Tomorrow, Congress returns to Capitol Hill after a month-long summer’s recess. Many lawmakers used the break to listen to their constituents back home. 3 News Now reporter Meagan Hahn caught up with Congressman Jeff Fortenberry.
With four months left in 2017, lawmakers are headed back to Washington and turning their sights to the busy September ahead as Congress considers raising the debt limit and passing a spending measure to avoid a government shutdown.
“One of the biggest things that we’re fighting is huge, huge deficits and large amounts of debt, which is taxation,” Congressman Jeff Fortenberry, R-Neb. “It's just hidden away from everyone.”
One of the changes coming after the recess centers around the Deferred Action for Childhood Arrival program, known as DACA. President Donald Trump is expected to pull the plug on the program Tuesday.
The Obama-era policy protects nearly 600,000 “dreamers” who entered the country illegally as children.
Congressman Fortenberry said humanitarian considerations — in this case, the dreamers — must coincide with the best interests of border security and foreign policy considerations.
”Without that, you’re going to continue with chaos and disorder, and that’s not going to be acceptable to me or the American people,” he said.
Outside of Washington, negotiations for the North American Free Trade Agreement continue as President Trump mulls the future of trade with countries close to North Korea. Sunday, the North Korean government held one of its biggest nuclear tests yet: a hydrogen bomb. Congressman Fortenberry said the nation’s strategic patience with North Korea is failing.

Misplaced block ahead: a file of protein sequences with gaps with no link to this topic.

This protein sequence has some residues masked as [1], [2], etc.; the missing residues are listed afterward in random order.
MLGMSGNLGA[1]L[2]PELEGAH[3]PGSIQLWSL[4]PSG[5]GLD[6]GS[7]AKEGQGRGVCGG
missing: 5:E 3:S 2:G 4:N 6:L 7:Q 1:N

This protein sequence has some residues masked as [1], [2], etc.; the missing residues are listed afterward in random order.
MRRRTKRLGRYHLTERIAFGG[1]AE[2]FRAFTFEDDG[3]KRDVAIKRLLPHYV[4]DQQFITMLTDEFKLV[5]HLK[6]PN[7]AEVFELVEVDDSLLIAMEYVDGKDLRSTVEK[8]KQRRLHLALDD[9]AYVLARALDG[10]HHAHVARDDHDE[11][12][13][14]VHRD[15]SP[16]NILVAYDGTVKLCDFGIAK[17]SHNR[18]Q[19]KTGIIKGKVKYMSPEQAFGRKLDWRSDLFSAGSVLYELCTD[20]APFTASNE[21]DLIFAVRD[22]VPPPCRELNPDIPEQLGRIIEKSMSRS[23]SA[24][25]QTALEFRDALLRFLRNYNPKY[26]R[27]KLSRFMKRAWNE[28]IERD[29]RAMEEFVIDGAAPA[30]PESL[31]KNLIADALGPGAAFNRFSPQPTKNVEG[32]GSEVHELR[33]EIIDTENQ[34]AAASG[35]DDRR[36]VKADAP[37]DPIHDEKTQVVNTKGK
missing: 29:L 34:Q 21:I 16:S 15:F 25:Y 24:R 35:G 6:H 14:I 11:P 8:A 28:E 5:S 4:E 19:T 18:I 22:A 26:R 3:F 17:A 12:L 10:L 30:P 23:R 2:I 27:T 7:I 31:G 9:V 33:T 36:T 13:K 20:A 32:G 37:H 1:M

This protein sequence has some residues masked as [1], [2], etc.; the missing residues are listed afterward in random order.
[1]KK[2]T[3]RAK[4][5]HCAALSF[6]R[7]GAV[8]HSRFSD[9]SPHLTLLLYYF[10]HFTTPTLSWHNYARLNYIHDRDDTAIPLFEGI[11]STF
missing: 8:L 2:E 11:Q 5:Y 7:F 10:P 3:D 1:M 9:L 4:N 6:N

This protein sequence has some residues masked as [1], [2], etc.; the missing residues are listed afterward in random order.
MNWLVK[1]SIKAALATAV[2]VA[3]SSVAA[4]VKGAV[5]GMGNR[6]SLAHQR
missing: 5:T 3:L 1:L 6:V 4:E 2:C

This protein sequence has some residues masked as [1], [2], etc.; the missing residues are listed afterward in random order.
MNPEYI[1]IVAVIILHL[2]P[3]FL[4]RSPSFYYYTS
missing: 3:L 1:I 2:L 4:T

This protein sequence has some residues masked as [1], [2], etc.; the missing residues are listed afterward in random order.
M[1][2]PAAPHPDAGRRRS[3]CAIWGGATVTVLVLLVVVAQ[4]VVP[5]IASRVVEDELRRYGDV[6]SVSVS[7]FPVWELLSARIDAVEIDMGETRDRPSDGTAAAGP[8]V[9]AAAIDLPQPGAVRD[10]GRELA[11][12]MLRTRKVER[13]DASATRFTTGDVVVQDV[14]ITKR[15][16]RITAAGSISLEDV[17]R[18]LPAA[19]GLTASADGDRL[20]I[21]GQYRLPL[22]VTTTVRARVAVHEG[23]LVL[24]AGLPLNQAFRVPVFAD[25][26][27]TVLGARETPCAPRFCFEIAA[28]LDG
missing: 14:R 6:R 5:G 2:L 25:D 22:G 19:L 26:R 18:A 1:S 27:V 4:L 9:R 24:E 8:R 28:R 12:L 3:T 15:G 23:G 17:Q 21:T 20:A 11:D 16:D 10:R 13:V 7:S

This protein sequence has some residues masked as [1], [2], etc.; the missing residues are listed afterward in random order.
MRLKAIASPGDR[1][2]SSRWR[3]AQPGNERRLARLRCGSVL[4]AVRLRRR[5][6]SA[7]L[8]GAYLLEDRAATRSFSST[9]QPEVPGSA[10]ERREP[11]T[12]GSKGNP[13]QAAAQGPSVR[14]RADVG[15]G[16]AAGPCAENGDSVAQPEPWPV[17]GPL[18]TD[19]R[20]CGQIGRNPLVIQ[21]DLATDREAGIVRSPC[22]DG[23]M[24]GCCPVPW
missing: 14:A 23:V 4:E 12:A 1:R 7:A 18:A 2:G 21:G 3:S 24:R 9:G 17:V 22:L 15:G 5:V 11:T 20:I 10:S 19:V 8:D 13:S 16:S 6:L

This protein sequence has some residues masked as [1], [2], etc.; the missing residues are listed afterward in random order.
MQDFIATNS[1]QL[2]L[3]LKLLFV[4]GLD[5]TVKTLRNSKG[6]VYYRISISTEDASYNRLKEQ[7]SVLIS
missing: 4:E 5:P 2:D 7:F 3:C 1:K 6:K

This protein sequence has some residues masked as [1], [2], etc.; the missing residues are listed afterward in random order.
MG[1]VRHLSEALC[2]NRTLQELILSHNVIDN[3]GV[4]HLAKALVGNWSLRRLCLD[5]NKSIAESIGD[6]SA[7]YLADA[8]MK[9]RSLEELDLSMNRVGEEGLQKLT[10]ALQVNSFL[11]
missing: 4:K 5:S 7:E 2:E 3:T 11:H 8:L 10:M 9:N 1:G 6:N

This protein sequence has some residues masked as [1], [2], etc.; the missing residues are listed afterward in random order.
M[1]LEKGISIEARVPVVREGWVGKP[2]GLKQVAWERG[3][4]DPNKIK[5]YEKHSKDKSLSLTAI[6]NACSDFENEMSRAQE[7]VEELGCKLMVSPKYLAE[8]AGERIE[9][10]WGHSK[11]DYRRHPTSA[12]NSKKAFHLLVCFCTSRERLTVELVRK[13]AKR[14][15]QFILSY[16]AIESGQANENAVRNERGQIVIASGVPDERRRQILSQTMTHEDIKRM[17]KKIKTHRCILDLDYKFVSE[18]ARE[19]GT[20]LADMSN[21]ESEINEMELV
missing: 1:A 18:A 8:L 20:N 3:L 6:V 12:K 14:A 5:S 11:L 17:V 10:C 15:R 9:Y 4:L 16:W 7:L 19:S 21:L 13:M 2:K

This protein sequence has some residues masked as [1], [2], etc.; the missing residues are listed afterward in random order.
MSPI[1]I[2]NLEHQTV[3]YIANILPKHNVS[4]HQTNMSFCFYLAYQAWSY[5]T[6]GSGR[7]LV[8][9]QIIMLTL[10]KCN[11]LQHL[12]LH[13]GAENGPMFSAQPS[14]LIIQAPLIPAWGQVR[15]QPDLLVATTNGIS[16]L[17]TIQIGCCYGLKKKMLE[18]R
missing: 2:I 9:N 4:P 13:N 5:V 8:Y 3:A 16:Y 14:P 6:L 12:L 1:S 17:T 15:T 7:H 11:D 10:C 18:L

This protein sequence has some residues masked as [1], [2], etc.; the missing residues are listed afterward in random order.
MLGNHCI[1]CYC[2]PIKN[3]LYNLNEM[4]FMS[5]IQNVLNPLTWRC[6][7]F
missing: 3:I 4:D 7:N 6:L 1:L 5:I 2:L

“You don’t abandon diplomacy,” he said. “You want to leverage China’s position to abandon diplomacy. You have to prepare for the possibility of some military eventuality.”
Beyond tensions with North Korea, lawmakers are looking toward tackling tax reform and the possibility of an infrastructure bill that Fortenberry expects would have bipartisan support.
Next up: finishing out the year with an emphasis on economic growth.
”The best thing to do is to help the economy grow, get a simplified tax package that's fair, not weighted to one group or another,” Fortenberry said. “That restores entrepreneurial small-business momentum.”